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The Institute of Electrical and Electronics Engineers Standards Association (IEEE-SA), addressing the need for secure storage methods, has begun to develop a new standard, IEEE P1619, "Standard Architecture for Encrypted Shared Media," to help protect information in comprehensive storage environments.
The IEEE Security in Storage Working Group (SISWG), which is developing IEEE P1619, will meet in Toronto on Oct. 10, and in Greenbelt, Md. on Dec. 10. Volunteer experts with experience relevant to the standard are invited to attend to help develop it.
A one-day workshop, the "First IEEE International Security in Storage Workshop" will be held on Dec. 11, also in Greenbelt. The workshop, which is cosponsored by the IEEE Task Force on Information Assurance and the IEEE Mass Storage Systems Technical Committee, will be an open forum for the latest research on storage security threats, technologies, methodologies and deployment.
IEEE P1619 will standardize secure cryptographic algorithms and methods, especially those that resolve problems with existing data storage encryption techniques. It will address issues such as fostering interoperability among different storage infrastructures, reducing the need for bonded data centers and freeing users from dependence on any one storage vendor. The group expects to circulate a draft standard for comment by spring 2003.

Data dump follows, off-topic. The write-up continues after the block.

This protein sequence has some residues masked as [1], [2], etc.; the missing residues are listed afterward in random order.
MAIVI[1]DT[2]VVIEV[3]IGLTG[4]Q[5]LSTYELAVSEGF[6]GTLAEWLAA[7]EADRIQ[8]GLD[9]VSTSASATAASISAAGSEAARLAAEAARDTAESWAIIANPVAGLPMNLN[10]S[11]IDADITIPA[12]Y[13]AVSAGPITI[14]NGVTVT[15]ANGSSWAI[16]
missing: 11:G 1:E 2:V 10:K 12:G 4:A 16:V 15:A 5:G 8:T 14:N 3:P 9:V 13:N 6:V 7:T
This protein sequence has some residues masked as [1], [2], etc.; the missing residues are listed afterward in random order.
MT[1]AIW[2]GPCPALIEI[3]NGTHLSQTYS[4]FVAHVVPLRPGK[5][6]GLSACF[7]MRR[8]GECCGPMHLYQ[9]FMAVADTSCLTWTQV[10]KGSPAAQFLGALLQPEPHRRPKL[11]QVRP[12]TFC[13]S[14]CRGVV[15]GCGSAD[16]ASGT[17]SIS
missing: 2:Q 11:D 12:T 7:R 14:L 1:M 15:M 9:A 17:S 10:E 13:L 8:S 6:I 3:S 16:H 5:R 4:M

"Centralized data storage may make economic sense, but sensitive health, financial, legal and other records can be compromised if they are not well protected," says Jim Hughes, IEEE P1619 Working Group Chair and a Fellow at StorageTek. "Storage consolidation will succeed only through a comprehensive systems approach to security.
"It's clear that data at rest needs as much protection as it does when it is moving. We know a lot about key management and encryption in networks, but much less about them in storage," said Hughes. "The new standard will be a major step toward correcting this situation and should help those who operate central data storage facilities to create secure, shared-storage systems that greatly reduce the potential for the misuse of data."
The IEEE P1619 standard is sponsored by the IEEE Storage Systems Standards Committee within the IEEE Computer Society.